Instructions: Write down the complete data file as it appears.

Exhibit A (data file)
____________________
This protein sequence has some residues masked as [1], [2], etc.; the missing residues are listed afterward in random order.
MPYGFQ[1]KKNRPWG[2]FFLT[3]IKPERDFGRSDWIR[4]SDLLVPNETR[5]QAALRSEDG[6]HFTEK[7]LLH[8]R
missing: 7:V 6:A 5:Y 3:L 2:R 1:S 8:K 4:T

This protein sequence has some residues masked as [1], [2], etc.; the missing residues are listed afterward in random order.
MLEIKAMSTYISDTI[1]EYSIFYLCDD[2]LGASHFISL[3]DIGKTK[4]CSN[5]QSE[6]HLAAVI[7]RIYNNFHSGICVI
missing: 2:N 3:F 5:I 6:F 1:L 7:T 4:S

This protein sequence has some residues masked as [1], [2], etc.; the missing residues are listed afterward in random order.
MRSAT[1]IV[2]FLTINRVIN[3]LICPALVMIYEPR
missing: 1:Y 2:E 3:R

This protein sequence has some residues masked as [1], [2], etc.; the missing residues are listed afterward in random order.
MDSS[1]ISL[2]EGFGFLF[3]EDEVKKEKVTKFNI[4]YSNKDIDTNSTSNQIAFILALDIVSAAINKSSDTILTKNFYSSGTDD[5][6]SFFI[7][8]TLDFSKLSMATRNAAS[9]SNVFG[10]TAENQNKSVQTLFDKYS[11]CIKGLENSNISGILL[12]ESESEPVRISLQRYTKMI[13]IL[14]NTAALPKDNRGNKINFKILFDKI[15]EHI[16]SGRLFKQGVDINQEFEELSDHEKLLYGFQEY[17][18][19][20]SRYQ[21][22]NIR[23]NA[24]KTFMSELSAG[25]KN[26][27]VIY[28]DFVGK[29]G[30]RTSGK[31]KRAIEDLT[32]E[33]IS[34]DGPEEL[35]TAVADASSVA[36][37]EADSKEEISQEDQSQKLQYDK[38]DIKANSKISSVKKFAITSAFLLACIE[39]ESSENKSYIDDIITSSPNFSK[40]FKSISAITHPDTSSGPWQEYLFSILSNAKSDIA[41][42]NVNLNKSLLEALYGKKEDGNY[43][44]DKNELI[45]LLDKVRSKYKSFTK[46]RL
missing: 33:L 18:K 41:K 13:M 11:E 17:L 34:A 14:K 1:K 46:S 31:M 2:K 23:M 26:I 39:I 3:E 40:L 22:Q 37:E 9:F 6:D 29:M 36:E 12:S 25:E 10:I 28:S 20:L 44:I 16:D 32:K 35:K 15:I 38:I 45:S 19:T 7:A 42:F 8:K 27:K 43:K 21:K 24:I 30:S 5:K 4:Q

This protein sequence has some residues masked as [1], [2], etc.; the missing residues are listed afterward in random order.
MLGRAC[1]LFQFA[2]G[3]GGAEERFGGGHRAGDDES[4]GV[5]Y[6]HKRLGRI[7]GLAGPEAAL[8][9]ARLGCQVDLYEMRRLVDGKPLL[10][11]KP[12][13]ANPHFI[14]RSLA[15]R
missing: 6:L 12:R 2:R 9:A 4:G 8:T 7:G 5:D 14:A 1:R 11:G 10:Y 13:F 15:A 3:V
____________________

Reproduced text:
This protein sequence has some residues masked as [1], [2], etc.; the missing residues are listed afterward in random order.
MPYGFQ[1]KKNRPWG[2]FFLT[3]IKPERDFGRSDWIR[4]SDLLVPNETR[5]QAALRSEDG[6]HFTEK[7]LLH[8]R
missing: 7:V 6:A 5:Y 3:L 2:R 1:S 8:K 4:T

This protein sequence has some residues masked as [1], [2], etc.; the missing residues are listed afterward in random order.
MLEIKAMSTYISDTI[1]EYSIFYLCDD[2]LGASHFISL[3]DIGKTK[4]CSN[5]QSE[6]HLAAVI[7]RIYNNFHSGICVI
missing: 2:N 3:F 5:I 6:F 1:L 7:T 4:S

This protein sequence has some residues masked as [1], [2], etc.; the missing residues are listed afterward in random order.
MRSAT[1]IV[2]FLTINRVIN[3]LICPALVMIYEPR
missing: 1:Y 2:E 3:R

This protein sequence has some residues masked as [1], [2], etc.; the missing residues are listed afterward in random order.
MDSS[1]ISL[2]EGFGFLF[3]EDEVKKEKVTKFNI[4]YSNKDIDTNSTSNQIAFILALDIVSAAINKSSDTILTKNFYSSGTDD[5][6]SFFI[7][8]TLDFSKLSMATRNAAS[9]SNVFG[10]TAENQNKSVQTLFDKYS[11]CIKGLENSNISGILL[12]ESESEPVRISLQRYTKMI[13]IL[14]NTAALPKDNRGNKINFKILFDKI[15]EHI[16]SGRLFKQGVDINQEFEELSDHEKLLYGFQEY[17][18][19][20]SRYQ[21][22]NIR[23]NA[24]KTFMSELSAG[25]KN[26][27]VIY[28]DFVGK[29]G[30]RTSGK[31]KRAIEDLT[32]E[33]IS[34]DGPEEL[35]TAVADASSVA[36][37]EADSKEEISQEDQSQKLQYDK[38]DIKANSKISSVKKFAITSAFLLACIE[39]ESSENKSYIDDIITSSPNFSK[40]FKSISAITHPDTSSGPWQEYLFSILSNAKSDIA[41][42]NVNLNKSLLEALYGKKEDGNY[43][44]DKNELI[45]LLDKVRSKYKSFTK[46]RL
missing: 33:L 18:K 41:K 13:M 11:E 17:L 34:A 14:K 1:K 46:S 31:M 2:K 23:M 26:I 39:I 3:E 40:L 22:Q 37:E 9:F 6:D 29:M 36:E 12:S 25:E 10:I 28:S 20:L 44:I 16:D 32:K 35:K 15:I 38:I 45:S 19:T 7:A 42:F 8:K 27:K 43:K 21:K 24:I 30:S 5:K 4:Q

This protein sequence has some residues masked as [1], [2], etc.; the missing residues are listed afterward in random order.
MLGRAC[1]LFQFA[2]G[3]GGAEERFGGGHRAGDDES[4]GV[5]Y[6]HKRLGRI[7]GLAGPEAAL[8][9]ARLGCQVDLYEMRRLVDGKPLL[10][11]KP[12][13]ANPHFI[14]RSLA[15]R
missing: 6:L 12:R 2:R 9:A 4:G 8:T 7:G 5:D 14:A 1:R 11:G 10:Y 13:F 15:A 3:V